The movie goes on like this for another hour and a half: more tiresome and tired old creationist arguments interspersed with brief episodes of bad CGI accompanied by a slow, lugubrious voice of god. It ends with another 10 or 15 minutes of fast cuts between their cast members, all testifying and preachifying about the glory of god and how lovely Jesus makes them feel.

It just makes me terribly sad. These are lost minds committed to battling against the real world.

A delicate exercise

It must be tricky to critique flat Earth stories, which are risibly goofy and in defiance of the evidence, when you personally believe in young Earth stories, which are just as idiotic, but Danny Faulkner of Answers in Genesis tries. He attended a flat earth conference, and what’s remarkable about his essay is how gingerly he treads. Make no mistake, Faulkner does not believe in this flat earth crap, he gives a few specific criticisms of some of their rationalizations, and it is not currently the policy of Answers in Genesis to support flat earth claims (they say the Bible does not claim the Earth is flat), but give them time — if flat-earthers become numerous enough to be fleeced, expect even more niceness from AiG.

It’s just the irony of it all. Faulkner was getting a little taste of how loony these fringe Bible kooks look to the rest of us, with their weird claims that flout all the evidence, but are fervently held solely because they connect them to their religious beliefs. No, the Bible doesn’t flat out state that the Earth is flat, but it is a reasonably inferred part of the mythology, and there are all kinds of hints that the ancient authors modeled the world that way; it also doesn’t come right out and say that the Earth is only 6000 years old, but it is also clear that the ancient authors had no concept of deep time, and so AiG has inferred and imposed a set of interpretations on the Bible that bolster their preferred preconceptions. There is no difference between flat-earthers and young-earthers in their methodology or their biases or their abuse of science.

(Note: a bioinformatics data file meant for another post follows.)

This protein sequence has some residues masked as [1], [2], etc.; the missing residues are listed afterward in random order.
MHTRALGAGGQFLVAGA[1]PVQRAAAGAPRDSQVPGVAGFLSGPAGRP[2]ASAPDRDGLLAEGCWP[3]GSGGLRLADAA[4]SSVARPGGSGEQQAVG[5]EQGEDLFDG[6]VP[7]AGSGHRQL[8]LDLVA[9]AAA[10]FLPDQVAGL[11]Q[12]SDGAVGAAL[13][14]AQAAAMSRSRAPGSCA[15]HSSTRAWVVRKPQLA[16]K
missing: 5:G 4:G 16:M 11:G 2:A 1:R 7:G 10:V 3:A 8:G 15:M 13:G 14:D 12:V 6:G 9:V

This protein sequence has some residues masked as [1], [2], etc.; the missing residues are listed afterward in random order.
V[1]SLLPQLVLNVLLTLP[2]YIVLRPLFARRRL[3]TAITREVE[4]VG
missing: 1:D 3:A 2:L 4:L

There’s also the lack of perspective. I’ve attended creationist events, and this is exactly what they sound like: disappointingly vague, reliant entirely on religious testimonies and that damnable Christian persecution complex.

I was a bit disappointed by the content of the conference. I had expected that I would hear and see information about flat-earth that I hadn’t encountered already, but that wasn’t the case. Many of the presentations largely were personal testimonies of how people had come to believe in flat earth. Hence, I didn’t learn much about the flat-earth model that I didn’t already know. However, I did learn much about the flat-earth movement itself. In conversations and in the presentations, I learned how people came to lose jobs, friends, and even family members once they, in their own words, “came out of the closet about flat earth.” Therefore, many of the people in attendance clearly viewed the meeting as a safe refuge where they could meet ostracized people like themselves. This clearly brought joy to many attendees, and I suppose the last thing these people would do would be to castigate someone in their midst who isn’t a flat-earther, provided that person behaved as a guest.

I’ve never seen a creationist talk that wasn’t thickly larded with personal testimonies about their religious beliefs, that didn’t end with pious ranting about Jesus, and that wasn’t full of offended indignation that those wicked seculars wouldn’t let them preach the Gospel in public schools.